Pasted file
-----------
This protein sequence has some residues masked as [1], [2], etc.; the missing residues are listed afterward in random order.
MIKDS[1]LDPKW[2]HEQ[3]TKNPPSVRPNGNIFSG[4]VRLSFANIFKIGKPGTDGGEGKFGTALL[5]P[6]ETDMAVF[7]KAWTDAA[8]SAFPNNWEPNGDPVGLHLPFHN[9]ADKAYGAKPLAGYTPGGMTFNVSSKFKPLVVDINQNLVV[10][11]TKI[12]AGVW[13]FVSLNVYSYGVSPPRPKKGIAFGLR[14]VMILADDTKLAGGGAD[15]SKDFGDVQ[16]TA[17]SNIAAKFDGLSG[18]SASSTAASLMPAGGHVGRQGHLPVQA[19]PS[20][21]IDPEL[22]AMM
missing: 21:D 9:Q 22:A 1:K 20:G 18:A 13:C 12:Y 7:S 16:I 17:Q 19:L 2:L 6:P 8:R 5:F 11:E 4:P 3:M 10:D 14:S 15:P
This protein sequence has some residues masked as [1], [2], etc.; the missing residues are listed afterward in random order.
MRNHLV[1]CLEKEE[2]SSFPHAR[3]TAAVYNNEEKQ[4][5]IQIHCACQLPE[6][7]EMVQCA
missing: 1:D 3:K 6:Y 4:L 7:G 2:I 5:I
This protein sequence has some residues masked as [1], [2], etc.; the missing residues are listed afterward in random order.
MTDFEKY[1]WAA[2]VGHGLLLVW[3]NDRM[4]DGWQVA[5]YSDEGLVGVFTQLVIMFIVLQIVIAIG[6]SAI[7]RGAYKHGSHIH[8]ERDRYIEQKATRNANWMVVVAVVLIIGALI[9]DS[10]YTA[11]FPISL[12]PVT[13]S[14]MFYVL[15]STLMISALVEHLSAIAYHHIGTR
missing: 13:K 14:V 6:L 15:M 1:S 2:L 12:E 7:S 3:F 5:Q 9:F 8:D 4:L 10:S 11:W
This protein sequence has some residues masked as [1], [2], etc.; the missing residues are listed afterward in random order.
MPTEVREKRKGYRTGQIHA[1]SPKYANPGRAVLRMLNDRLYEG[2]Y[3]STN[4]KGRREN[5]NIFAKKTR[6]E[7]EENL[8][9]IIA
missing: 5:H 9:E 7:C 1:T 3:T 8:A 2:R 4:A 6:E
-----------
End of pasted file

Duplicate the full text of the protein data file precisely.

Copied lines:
This protein sequence has some residues masked as [1], [2], etc.; the missing residues are listed afterward in random order.
MIKDS[1]LDPKW[2]HEQ[3]TKNPPSVRPNGNIFSG[4]VRLSFANIFKIGKPGTDGGEGKFGTALL[5]P[6]ETDMAVF[7]KAWTDAA[8]SAFPNNWEPNGDPVGLHLPFHN[9]ADKAYGAKPLAGYTPGGMTFNVSSKFKPLVVDINQNLVV[10][11]TKI[12]AGVW[13]FVSLNVYSYGVSPPRPKKGIAFGLR[14]VMILADDTKLAGGGAD[15]SKDFGDVQ[16]TA[17]SNIAAKFDGLSG[18]SASSTAASLMPAGGHVGRQGHLPVQA[19]PS[20][21]IDPEL[22]AMM
missing: 21:D 9:Q 22:A 1:K 20:G 18:A 13:C 12:Y 7:S 16:I 17:Q 19:L 2:L 6:P 8:R 5:F 11:E 4:P 3:M 10:D 14:S 15:P
This protein sequence has some residues masked as [1], [2], etc.; the missing residues are listed afterward in random order.
MRNHLV[1]CLEKEE[2]SSFPHAR[3]TAAVYNNEEKQ[4][5]IQIHCACQLPE[6][7]EMVQCA
missing: 1:D 3:K 6:Y 4:L 7:G 2:I 5:I
This protein sequence has some residues masked as [1], [2], etc.; the missing residues are listed afterward in random order.
MTDFEKY[1]WAA[2]VGHGLLLVW[3]NDRM[4]DGWQVA[5]YSDEGLVGVFTQLVIMFIVLQIVIAIG[6]SAI[7]RGAYKHGSHIH[8]ERDRYIEQKATRNANWMVVVAVVLIIGALI[9]DS[10]YTA[11]FPISL[12]PVT[13]S[14]MFYVL[15]STLMISALVEHLSAIAYHHIGTR
missing: 13:K 14:V 6:L 15:M 1:S 2:L 12:E 7:S 3:F 5:Q 9:F 8:D 4:L 10:S 11:W
This protein sequence has some residues masked as [1], [2], etc.; the missing residues are listed afterward in random order.
MPTEVREKRKGYRTGQIHA[1]SPKYANPGRAVLRMLNDRLYEG[2]Y[3]STN[4]KGRREN[5]NIFAKKTR[6]E[7]EENL[8][9]IIA
missing: 5:H 9:E 7:C 1:T 3:T 8:A 2:R 4:A 6:E